Jor Law:

Yeah, I think so. I think certainly there’s some jurisdictions that are going to be friendlier. They don’t have to worry about protecting their citizens that much if all the investors are really outside anyway. So if they make their country or their jurisdiction more friendly, then they will attract some business and we’ve already seen that.

That being said, if the U.S. does something, a lot of people are going to pay attention and they might fall in line. And you see some countries like Singapore, which are starting to become a little bit tighter, even though they’ve been seen as they’re Switzerland, a little bit more loose, and that’s getting closer to the U.S. stance.

I do think that over time that U.S. laws will improve. I don’t think that they’re necessarily wrong to take a hard stance now, and the same laws that they’re applying to the blockchain are the same laws that built the largest economy in the world, so they’re not necessarily that bad.

Amy Wan:

I want to follow up on that comment, right, because in blockchain we often hear the word decentralize, everything is so decentralized, it’s immutable. We’re creating an entirely new paradigm. And yet securities laws and all of these laws really apply to centralized organizations. So, whereas you see this U.S. approach of, okay, we’re going to apply old law; we’re going to have guidance and clarification; then you see other countries like Japan where it’s like, okay, we’re just going to create an entirely new set of laws for all this stuff in crypto and blockchain. Do you have any comments on that approach? Do you think some countries are going to follow that instead?

Jor Law:

This is interesting. I think that it’s easier right now to obviously just play within the current paradigm, but there are some issues with it, of course. I think until everyone trusts the technology to replace incumbent staff they know they can regulate and they know they can enforce against, you might kind of be stuck for the short period, at least here in the U.S., with going through the existing players and existing set of laws, which will get changed unless the financial institutions that are coming in with the lobby power choose not to change it because they hold all the cards. It’s hard to say.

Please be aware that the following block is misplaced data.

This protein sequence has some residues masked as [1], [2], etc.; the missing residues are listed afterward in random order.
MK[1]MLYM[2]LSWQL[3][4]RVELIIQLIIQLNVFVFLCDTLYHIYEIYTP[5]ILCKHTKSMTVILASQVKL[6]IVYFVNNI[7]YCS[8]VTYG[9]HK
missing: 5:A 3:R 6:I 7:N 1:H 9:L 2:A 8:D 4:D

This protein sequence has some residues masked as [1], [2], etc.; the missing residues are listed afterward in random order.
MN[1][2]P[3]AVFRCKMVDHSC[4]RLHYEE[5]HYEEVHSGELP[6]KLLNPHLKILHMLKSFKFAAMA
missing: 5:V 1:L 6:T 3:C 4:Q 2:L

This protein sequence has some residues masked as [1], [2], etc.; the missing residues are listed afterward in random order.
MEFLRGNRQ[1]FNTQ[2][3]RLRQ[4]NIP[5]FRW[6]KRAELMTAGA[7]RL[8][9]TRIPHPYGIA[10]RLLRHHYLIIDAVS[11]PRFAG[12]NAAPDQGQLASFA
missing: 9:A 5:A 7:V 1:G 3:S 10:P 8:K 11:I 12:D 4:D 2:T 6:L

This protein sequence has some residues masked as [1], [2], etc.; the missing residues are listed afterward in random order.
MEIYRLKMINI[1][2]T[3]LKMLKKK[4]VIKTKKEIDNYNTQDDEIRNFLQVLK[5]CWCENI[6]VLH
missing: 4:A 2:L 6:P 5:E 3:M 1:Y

Allen Jebsen:

I think the U.S. is going to hold firm. I think the SEC is just trying to figure out exactly how to regulate this in the best way possible, but there have been new financial regulations that have been passed that are very innovative, like the Jobs Act. So we’re still in the early ages of companies being able to use those regulations in a much more innovative way, and I think the SEC has pretty much laid a groundwork, a set of rules for companies to follow. But the possibilities are endless if you can raise a large amount of money from the public in security token fashion’s the right way. I think it’s still trying to figure out how do we use these rules that have just been created in the past five or six years, and use that as kind of the innovative framework first before thinking of new types of regulations to pass.

Amy Wan: